Pesquisa Biomédica , Consentimento Livre e Esclarecido , Pesquisa Biomédica/ética , Pesquisa Biomédica/legislação & jurisprudência , Estudos de Coortes , Biologia Computacional , Testes Genéticos/ética , Testes Genéticos/legislação & jurisprudência , Genômica/ética , Genômica/legislação & jurisprudência , Health Insurance Portability and Accountability Act/ética , Health Insurance Portability and Accountability Act/legislação & jurisprudência , Humanos , Consentimento Livre e Esclarecido/ética , Consentimento Livre e Esclarecido/legislação & jurisprudência , Estudos Longitudinais , Estados Unidos
14.
Genet Med ; 21(10): 2364-2370, 2019 10.
Artigo em Inglês | MEDLINE | ID: mdl-30948857

RESUMO

PURPOSE: African ancestry (AA) individuals are inadequately included in translational genomics research, limiting generalizability of findings and benefits of genomic discoveries for populations already facing disproportionately poor health outcomes. We aimed to determine the impact of stakeholder-engaged strategies on recruitment and retention of AA adult patients into a clinical trial testing them for renal risk variants nearly exclusive to AAs. METHODS: Our academic-clinical-community team developed ten key strategies that recognize AAs' barriers and facilitators for participation. Using electronic health records (EHRs), we identified potentially eligible patients. Recruiters reached out through letters, phone calls, and at medical visits. RESULTS: Of 5481 AA patients reached, 51% were ineligible, 37% enrolled, 4% declined, 7% were undecided when enrollment finished. We retained 93% at 3-month and 88% at 12-month follow-up. Those enrolled are more likely female, seen at community sites, and reached through active strategies, than those who declined. Those retained are more likely female, health-literate, and older. While many patients have low income, low clinician trust, and perceive racism in health care, none of these attributes correlate with retention. CONCLUSION: With robust stakeholder engagement, recruiters from patients' communities, and active approaches, we successfully recruited and retained AA patients into a genomic clinical trial.


Assuntos
Afro-Americanos/psicologia , Ensaios Clínicos como Assunto/métodos , Seleção de Pacientes/ética , Adulto , Feminino , Genômica/ética , Genômica/métodos , Humanos , Masculino , Pessoa de Meia-Idade , Participação dos Interessados/psicologia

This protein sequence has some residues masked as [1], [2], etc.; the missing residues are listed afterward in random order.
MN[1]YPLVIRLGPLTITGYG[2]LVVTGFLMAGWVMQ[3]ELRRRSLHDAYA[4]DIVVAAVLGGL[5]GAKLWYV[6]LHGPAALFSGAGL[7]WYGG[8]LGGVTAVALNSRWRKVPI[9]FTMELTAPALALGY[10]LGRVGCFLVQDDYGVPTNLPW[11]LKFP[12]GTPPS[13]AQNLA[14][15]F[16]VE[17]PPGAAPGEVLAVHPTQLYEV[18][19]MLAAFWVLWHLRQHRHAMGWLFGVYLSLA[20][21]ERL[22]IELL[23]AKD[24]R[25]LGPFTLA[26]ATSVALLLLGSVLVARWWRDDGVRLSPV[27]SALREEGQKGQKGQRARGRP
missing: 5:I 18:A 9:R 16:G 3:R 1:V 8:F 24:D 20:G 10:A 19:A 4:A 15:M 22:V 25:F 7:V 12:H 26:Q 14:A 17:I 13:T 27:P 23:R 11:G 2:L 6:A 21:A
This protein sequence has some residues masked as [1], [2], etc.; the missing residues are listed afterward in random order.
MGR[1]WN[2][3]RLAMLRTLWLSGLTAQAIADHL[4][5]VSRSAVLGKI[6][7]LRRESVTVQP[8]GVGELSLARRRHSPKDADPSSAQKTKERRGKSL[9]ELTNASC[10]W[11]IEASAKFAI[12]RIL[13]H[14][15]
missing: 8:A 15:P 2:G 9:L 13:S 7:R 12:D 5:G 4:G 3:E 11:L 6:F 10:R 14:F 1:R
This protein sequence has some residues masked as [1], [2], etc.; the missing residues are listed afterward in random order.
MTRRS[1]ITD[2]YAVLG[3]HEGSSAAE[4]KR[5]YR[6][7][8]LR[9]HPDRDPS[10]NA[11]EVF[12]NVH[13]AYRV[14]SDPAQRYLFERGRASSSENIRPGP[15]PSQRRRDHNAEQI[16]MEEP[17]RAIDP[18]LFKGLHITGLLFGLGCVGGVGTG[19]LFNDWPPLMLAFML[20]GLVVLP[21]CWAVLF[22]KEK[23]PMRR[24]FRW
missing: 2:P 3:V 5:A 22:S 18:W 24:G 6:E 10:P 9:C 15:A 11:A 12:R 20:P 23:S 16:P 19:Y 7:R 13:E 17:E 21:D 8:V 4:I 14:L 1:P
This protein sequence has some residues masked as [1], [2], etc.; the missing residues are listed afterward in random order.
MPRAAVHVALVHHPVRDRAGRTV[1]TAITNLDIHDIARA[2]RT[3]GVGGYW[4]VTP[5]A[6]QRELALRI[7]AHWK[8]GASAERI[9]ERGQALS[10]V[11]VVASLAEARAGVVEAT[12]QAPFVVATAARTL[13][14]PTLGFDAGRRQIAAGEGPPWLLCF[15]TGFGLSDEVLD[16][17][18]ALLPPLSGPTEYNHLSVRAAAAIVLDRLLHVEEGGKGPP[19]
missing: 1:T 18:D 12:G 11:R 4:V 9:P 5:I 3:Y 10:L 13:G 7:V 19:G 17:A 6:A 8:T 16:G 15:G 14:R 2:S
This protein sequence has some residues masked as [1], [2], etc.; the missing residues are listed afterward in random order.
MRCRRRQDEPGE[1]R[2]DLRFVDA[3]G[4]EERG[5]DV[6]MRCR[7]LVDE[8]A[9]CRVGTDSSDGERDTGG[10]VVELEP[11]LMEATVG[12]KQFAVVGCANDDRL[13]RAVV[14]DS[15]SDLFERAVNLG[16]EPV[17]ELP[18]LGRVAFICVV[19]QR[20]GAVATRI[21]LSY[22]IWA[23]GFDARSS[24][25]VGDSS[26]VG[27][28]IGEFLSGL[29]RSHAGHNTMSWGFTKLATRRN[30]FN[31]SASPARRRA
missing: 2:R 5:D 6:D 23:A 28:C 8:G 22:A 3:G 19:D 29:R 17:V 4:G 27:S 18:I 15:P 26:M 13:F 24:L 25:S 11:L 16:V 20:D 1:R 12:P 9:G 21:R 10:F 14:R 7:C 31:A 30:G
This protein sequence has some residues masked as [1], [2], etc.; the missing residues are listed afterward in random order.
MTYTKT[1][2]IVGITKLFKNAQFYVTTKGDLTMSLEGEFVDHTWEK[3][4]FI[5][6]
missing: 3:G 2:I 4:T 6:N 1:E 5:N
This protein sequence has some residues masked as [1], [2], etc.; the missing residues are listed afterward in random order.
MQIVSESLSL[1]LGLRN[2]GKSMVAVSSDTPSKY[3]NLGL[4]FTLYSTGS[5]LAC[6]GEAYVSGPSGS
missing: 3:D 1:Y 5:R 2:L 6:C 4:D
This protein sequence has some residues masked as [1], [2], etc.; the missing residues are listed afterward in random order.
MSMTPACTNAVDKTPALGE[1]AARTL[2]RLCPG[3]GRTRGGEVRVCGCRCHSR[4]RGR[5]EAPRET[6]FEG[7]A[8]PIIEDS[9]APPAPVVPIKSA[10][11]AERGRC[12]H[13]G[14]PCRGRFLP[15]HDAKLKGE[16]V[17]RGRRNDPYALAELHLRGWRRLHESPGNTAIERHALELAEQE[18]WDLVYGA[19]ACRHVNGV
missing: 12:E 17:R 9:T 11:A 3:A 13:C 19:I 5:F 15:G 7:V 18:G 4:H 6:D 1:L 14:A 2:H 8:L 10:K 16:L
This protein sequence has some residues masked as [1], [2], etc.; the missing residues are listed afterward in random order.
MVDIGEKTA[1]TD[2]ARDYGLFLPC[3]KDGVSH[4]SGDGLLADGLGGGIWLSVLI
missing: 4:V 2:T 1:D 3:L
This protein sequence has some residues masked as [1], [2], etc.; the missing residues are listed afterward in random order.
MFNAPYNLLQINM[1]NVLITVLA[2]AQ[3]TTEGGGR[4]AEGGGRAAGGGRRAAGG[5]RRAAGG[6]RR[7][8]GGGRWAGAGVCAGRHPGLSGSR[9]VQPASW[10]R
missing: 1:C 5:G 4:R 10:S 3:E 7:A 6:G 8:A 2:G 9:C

18.
Am J Kidney Dis ; 73(6): 837-845, 2019 06.
Artigo em Inglês | MEDLINE | ID: mdl-30879919

RESUMO

DNA is now commonly collected in clinical research either for immediate genomic analyses or stored for future studies. Many genomic studies were previously designed without awareness of the ethical issues that might arise regarding the disclosure of genomic test results. At the start of the Chronic Kidney Disease in Children (CKiD) Cohort Study in 2004, we did not foresee the advent of genomic technology or the associated ethical issues pertaining to genetic research in children. Recent genomic studies and ancillary proposals using genomic technology stimulated the CKiD investigators to reassess the current ethical and policy environment pertaining to genomic testing and results disclosure. We consider the issues pertaining to next generation sequencing and individual results disclosure that may guide current and future research practices.


Assuntos
Testes Genéticos/ética , Sequenciamento de Nucleotídeos em Larga Escala/ética , Pesquisa Qualitativa , Insuficiência Renal Crônica/genética , Adolescente , Criança , Pré-Escolar , Feminino , Previsões , Testes Genéticos/tendências , Genômica/ética , Política de Saúde , Sequenciamento de Nucleotídeos em Larga Escala/tendências , Humanos , Consentimento Livre e Esclarecido , Masculino , Pediatria/métodos , Formulação de Políticas , Insuficiência Renal Crônica/diagnóstico , Insuficiência Renal Crônica/epidemiologia , Projetos de Pesquisa , Revelação da Verdade , Estados Unidos
19.
Pac Symp Biocomput ; 24: 386-390, 2019.